It has been reported that migration of corneal epithelium depends on TGFβ/p38MAPK signal rather than Smad2/3 signal [6]. Migrating corneal epithelium in the in vivo specimen showed upregulation of phosphorylated p38MAPK. The counteraction of TNFα on TGFβ-driven enhancement of epithelial cell migration was well reproduced in a culture of SV40-immortalized Araki-Sasaki human corneal epithelial cell line. Therefore, we used this cell line to examine the role of TNFα on TGFβ1/p38MAPK in corneal epithelial cells. Specifically, we conducted western blot analysis and immunocytochemistry for p38 and Smad2 in a culture of this cell line. The result showed that the presence of TNFα reduced the phosphorylation/activation level of p38MAPK in the cells, while it did not affect the activation of Smad2.

As in synovial fluid in a rheumatoid arthritis patient [23,24], TNFα concentration increases in tear fluid of ocular surface inflammations, i.e., Sjogren's syndrome or allergic conjunctivitis [11,12]. However, the role of TNFα in corneal wound healing needs to be further investigated. In a mouse skin lacking TNFα receptor healing is promoted [25]. Because our present study shows that TNFα performs an unfavorable effect on healing of corneal epithelium, suppression of TNFα in tear fluid, i.e., blocking by topical application of neutralizing antibody against TNFα, might have a therapeutic effect on epithelial disorders with those diseases.

Cross-talk between TNFα signaling and TGFβ/Smad signaling has been reported [13-17]. TNFα signaling inhibits the TGFβ/Smad pathway by multiple mechanisms, including induction of Smad7, inhibition of Smad3 by c-Jun N-terminal kinase activation of AP-1, and down-regulation of TGFβ receptor expression [13-17]. As previously reported in dermal fibroblasts [14], the present study showed that TNFα counteracted induction of connective tissue growth factor by TGFβ1 in cultured ocular fibroblasts and this might also occur in the healing cornea in vivo. Unfortunately, the present study could not reveal the detailed mechanism of suppression of TGFβ/p38MAPK by TNFα signal. Nevertheless, the unfavorable effect of TNFα on epithelial healing as revealed here indicates the need for development of a new strategy in the treatment of persistent epithelial disorders associated with dry eye or allergic conjunctival diseases.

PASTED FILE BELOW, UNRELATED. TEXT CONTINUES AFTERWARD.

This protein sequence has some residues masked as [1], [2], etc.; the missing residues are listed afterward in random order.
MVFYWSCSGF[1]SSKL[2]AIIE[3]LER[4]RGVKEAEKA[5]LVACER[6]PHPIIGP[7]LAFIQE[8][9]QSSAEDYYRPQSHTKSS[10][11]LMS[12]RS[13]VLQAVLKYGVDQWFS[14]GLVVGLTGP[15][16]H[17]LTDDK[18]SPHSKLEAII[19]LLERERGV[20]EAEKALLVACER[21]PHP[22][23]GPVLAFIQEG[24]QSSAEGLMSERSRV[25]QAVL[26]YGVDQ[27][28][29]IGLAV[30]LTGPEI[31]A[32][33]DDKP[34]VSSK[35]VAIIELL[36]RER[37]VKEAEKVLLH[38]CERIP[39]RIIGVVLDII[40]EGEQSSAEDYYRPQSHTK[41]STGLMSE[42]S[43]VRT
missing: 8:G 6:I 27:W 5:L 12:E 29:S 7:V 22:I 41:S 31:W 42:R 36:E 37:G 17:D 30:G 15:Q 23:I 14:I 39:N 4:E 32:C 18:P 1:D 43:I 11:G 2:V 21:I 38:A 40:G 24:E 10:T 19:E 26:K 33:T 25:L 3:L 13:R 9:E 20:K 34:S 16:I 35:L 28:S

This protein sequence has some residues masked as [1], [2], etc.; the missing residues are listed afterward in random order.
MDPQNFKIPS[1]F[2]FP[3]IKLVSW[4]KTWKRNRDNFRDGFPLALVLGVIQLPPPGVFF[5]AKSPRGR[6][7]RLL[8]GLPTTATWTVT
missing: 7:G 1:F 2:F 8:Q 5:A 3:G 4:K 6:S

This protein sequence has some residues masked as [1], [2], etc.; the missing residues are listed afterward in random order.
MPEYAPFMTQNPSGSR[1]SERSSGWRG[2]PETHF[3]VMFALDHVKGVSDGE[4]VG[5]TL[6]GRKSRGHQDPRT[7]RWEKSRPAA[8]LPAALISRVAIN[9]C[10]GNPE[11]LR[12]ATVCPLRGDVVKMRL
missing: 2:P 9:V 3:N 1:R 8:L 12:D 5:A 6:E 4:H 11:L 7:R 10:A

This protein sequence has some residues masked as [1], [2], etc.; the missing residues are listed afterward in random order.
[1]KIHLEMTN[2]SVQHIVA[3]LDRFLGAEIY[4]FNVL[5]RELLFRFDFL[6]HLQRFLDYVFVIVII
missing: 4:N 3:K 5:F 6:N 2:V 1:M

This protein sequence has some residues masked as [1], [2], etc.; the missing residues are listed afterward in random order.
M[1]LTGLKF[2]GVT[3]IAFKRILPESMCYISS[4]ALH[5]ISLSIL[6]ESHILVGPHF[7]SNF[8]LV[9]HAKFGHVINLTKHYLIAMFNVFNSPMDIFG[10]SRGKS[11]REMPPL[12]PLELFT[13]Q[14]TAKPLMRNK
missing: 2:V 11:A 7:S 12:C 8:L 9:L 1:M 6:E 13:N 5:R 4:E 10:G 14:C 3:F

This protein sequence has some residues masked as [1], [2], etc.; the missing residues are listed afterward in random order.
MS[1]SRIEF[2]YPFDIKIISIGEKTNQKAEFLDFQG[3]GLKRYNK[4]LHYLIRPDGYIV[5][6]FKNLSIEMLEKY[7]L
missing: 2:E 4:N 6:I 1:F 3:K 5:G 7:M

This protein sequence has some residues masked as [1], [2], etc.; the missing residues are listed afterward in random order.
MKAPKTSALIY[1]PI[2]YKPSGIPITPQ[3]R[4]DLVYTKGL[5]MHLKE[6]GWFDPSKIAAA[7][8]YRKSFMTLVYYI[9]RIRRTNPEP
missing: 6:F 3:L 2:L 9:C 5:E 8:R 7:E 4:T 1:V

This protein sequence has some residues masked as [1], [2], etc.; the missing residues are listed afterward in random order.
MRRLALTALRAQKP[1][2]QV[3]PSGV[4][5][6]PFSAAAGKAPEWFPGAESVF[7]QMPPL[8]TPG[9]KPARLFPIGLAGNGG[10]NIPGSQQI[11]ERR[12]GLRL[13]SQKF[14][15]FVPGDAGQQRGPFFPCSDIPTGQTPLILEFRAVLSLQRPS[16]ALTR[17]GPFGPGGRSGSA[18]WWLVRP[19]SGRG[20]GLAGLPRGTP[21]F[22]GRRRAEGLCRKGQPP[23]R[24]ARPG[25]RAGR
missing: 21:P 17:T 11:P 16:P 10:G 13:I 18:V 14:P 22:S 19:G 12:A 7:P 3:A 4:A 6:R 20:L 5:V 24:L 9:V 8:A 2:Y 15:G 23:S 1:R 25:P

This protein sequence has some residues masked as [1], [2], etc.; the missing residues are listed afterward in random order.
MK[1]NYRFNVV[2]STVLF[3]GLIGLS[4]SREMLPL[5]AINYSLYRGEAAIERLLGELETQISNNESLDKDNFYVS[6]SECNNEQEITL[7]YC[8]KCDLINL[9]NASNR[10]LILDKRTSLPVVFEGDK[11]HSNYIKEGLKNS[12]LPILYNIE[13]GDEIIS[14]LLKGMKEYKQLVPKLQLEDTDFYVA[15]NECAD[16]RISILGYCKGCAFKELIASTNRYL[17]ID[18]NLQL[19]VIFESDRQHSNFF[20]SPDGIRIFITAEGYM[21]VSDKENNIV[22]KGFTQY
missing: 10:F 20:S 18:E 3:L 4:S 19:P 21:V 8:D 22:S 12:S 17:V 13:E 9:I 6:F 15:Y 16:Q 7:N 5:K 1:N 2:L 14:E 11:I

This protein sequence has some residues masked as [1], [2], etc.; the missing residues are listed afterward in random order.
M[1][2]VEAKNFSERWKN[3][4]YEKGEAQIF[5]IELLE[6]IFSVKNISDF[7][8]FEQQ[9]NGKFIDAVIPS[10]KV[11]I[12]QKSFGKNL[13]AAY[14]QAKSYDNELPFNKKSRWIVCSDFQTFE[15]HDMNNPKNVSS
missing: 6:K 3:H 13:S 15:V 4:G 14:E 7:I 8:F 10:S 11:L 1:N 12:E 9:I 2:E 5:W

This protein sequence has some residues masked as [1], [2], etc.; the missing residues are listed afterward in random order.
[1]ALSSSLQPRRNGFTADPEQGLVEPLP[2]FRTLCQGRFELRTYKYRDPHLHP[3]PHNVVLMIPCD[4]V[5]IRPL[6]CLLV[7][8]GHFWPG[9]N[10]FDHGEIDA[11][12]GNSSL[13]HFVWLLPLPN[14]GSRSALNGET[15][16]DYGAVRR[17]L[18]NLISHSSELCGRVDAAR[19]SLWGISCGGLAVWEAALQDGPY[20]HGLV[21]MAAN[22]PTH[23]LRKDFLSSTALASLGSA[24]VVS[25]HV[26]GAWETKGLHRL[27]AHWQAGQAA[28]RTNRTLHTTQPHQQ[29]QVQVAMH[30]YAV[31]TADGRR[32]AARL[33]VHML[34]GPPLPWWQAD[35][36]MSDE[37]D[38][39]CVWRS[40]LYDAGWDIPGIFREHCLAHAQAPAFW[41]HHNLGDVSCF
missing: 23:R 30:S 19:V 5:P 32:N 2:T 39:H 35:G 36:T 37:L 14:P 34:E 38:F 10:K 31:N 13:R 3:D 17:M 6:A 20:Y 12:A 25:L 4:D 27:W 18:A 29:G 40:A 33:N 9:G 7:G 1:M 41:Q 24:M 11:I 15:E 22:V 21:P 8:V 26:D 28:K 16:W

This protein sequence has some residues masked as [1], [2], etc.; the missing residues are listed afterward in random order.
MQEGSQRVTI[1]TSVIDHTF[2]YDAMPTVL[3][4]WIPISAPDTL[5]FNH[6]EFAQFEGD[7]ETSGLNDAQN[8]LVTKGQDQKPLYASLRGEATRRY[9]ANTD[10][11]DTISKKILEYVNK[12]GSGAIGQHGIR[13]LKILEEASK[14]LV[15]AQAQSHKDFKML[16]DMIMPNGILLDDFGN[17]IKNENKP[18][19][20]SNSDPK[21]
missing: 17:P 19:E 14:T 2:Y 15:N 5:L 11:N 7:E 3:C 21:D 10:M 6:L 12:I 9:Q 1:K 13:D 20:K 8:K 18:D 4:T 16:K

This study was supported by a Grant from the Ministry of Education, Science, Sports and Culture of Japan (C11591871 to S.S. and C16590150 to K.I.), NIH grant EY 13755, Research to Prevent Blindness, and Ohio Lions Eye Research Foundation (to W.W.-Y.K.).


1. Imanishi J, Kamiyama K, Iguchi I, Kita M, Sotozono C, Kinoshita S. Growth factors: importance in wound healing and maintenance of transparency of the cornea. Prog Retin Eye Res 2000; 19:113-29.

2. Suzuki K, Saito J, Yanai R, Yamada N, Chikama T, Seki K, Nishida T. Cell-matrix and cell-cell interactions during corneal epithelial wound healing. Prog Retin Eye Res 2003; 22:113-33.

3. Lu L, Reinach PS, Kao WW. Corneal epithelial wound healing. Exp Biol Med (Maywood) 2001; 226:653-64.

4. Fini ME, Stramer BM. How the cornea heals: cornea-specific repair mechanisms affecting surgical outcomes. Cornea 2005; 24:S2-S11.

5. Saika S. TGF-beta signal transduction in corneal wound healing as a therapeutic target. Cornea 2004; 23:S25-30.

6. Saika S, Okada Y, Miyamoto T, Yamanaka O, Ohnishi Y, Ooshima A, Liu CY, Weng D, Kao WW. Role of p38 MAP kinase in regulation of cell migration and proliferation in healing corneal epithelium. Invest Ophthalmol Vis Sci 2004; 45:100-9.

7. Saika S. TGFbeta pathobiology in the eye. Lab Invest 2006; 86:106-15.